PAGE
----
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Frustrated Lover Could Face Life in Prison

WICHITA (CN) - A Texas man is charged with kidnapping his ex-girlfriend with a BB gun, handcuffing her and driving across three states to reach a Kansas bed and breakfast, where he hoped to persuade her to marry him.

Joseph Andrew DeRusse, 24, of Austin, was charged with kidnapping in a Feb. 3 federal indictment .

Police arrested DeRusse, who is unemployed and has no stable residence, on Jan. 23 near Newton, Kan., after the woman's father alerted Texas police that his 24-year-old daughter and her car were missing, according to a Jan. 6 federal criminal complaint, with an accompanying affidavit from an FBI agent.

The father logged into his daughter's GPS program and saw that her car had traveled though Texas and Oklahoma and was in Kansas.

DeRusse and the woman, identified as H.M.M. in the affidavit, were romantically involved for two months but "cooled things down" in November 2014 and hadn't seen one another since the day after Christmas, according to the affidavit.

Investigators said that on Jan. 22, DeRusse Texted H.M.M. on a "pay-as-you-go" cell phone, pretending to be her friend "Kaitlin," urging H.M.M. to meet for a "surprise." After H.M.M. grew wary and canceled the meeting, DeRusse showed up at an Austin apartment complex where she was visiting her sister, and allegedly forced her into her car at gunpoint with a BB gun modified to look like a real handgun.

"The newer BB guns look realistic anyway," Newton police Lt. Scott Powell told Courthouse News Tuesday. DeRusse had blacked out the orange lines on the BB gun to make the gun look like a black, semiautomatic pistol, Powell said.

"The victim certainly thought it was real," the lieutenant said.

According to the affidavit, DeRusse handcuffed H.M.M., placed a "sleep mask" over her eyes and adorned her with a "neck pillow" so she would appear to be a napping passenger.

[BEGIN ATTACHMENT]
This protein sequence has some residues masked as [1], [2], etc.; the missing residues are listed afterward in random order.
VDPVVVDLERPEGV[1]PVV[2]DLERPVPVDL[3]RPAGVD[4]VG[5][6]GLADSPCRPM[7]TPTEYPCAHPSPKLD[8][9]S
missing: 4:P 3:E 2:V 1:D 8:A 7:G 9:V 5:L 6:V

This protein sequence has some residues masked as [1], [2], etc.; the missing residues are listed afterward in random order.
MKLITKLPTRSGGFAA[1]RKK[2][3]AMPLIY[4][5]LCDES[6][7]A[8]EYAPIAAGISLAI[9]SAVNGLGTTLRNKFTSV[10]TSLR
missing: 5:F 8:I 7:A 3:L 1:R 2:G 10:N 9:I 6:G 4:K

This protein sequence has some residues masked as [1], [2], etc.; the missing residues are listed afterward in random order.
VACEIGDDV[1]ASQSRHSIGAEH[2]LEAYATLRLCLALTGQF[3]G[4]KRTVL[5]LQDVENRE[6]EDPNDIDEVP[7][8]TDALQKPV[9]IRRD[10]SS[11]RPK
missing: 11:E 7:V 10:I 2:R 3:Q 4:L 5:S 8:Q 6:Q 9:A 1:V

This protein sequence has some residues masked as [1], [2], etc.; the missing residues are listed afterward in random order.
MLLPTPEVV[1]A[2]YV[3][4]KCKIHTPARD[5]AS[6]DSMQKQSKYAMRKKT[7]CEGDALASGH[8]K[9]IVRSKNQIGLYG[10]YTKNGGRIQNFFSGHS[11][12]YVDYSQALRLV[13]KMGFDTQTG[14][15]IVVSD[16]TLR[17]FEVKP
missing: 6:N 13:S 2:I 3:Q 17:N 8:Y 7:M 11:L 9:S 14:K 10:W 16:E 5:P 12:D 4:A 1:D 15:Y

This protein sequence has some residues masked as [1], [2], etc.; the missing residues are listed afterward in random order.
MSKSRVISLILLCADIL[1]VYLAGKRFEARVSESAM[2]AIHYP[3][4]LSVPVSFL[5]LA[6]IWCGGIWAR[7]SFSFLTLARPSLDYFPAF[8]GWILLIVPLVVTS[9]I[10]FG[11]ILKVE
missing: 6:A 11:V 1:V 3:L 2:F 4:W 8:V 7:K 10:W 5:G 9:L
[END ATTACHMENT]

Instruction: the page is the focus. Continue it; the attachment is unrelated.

Newton Police Sgt. Jason Thompson stopped DeRusse when he spotted the Nissan Sentra near Newton, about 120 miles from Narka, near the Kansas-Nebraska border, where DeRusse had prepaid for three weeks stay at a bed and breakfast, according to the affidavit.

DeRusse allegedly told the officer that the car belonged to his "fiancée," who was in the vehicle. Initially, H.M.M. told Thompson that she was with DeRusse willingly but then spoke with the officer privately and told him that DeRusse had "kidnapped her with a gun, handcuffed her, blindfolded her, and was driving her to a "secluded location somewhere in Kansas," according to the affidavit.

After driving nearly 400 miles, DeRusse removed the sleep mask and handcuffs during a stop in Oklahoma City. H.M.M. considered trying to escape but "feared for her life," the affidavit states.

The FBI agent wrote that DeRusse eventually admitted to Thompson that he had forced H.M.M. into the car with a gun and handcuffed and blindfolded her. He allegedly told another officer that when Thompson pulled him over, he thought about brandishing the gun so that Thompson would shoot him because he "did not want to live without H.M.M."

DeRusse said he was taking the woman to the bed and breakfast because he believed that "after spending three weeks together, he would convince her to marry him," according to the affidavit.

DeRusse had even bought an engagement ring, which police found in the car.

DeRusse is in custody pending trial. If convicted, he could face up to life in prison.

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